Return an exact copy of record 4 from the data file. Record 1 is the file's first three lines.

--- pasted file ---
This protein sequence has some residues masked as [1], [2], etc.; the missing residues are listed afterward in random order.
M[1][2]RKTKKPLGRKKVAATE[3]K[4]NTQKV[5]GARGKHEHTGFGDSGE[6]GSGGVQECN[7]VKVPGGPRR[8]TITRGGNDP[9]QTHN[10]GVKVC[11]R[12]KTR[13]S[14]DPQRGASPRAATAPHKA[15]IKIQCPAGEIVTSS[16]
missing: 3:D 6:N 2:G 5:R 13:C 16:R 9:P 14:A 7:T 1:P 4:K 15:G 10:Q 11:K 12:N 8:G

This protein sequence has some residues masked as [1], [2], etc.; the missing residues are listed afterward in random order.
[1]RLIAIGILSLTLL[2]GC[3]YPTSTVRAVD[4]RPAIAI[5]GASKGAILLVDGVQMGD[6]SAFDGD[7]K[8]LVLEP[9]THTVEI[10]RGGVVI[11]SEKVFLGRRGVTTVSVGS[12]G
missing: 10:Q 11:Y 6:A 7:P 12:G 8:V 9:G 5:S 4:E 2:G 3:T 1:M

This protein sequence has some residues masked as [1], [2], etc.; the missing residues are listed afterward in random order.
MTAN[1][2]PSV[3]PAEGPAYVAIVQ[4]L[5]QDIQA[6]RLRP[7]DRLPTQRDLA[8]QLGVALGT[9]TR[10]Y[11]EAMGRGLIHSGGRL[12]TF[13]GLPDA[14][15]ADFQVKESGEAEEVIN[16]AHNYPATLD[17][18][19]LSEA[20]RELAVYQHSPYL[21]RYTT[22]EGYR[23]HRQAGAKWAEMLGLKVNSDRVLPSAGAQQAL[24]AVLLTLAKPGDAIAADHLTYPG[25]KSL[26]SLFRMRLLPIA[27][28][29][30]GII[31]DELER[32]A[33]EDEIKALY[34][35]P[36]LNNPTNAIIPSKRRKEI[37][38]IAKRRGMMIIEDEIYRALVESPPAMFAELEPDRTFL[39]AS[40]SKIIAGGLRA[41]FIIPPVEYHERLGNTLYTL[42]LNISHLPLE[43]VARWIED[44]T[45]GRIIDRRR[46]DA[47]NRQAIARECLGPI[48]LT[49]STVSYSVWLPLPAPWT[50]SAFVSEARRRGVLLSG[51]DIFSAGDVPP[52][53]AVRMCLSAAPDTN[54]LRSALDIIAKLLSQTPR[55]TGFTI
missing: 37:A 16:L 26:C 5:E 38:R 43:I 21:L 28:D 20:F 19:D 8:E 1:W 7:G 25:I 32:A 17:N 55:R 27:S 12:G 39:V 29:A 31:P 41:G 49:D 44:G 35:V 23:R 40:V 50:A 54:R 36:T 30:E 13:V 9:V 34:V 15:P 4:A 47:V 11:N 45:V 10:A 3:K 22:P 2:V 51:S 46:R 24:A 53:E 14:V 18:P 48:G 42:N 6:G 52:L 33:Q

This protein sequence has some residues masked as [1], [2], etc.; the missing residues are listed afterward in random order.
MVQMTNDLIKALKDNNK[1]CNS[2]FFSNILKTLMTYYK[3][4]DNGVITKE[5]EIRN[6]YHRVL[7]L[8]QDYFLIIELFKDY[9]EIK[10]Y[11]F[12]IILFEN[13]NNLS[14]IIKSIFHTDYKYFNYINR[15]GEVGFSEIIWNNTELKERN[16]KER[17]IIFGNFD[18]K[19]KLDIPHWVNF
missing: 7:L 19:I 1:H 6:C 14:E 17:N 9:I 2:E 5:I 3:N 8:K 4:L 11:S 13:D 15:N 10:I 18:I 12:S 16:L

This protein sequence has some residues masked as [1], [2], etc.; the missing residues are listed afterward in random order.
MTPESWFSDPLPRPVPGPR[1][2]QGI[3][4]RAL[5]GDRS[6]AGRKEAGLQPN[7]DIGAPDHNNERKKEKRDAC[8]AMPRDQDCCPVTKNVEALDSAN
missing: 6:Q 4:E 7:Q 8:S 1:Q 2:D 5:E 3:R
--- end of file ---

This protein sequence has some residues masked as [1], [2], etc.; the missing residues are listed afterward in random order.
MVQMTNDLIKALKDNNK[1]CNS[2]FFSNILKTLMTYYK[3][4]DNGVITKE[5]EIRN[6]YHRVL[7]L[8]QDYFLIIELFKDY[9]EIK[10]Y[11]F[12]IILFEN[13]NNLS[14]IIKSIFHTDYKYFNYINR[15]GEVGFSEIIWNNTELKERN[16]KER[17]IIFGNFD[18]K[19]KLDIPHWVNF
missing: 7:L 19:I 1:H 6:C 14:E 17:N 9:I 2:E 5:I 3:N 8:K 4:L 11:S 13:D 15:N 10:I 18:I 12:S 16:L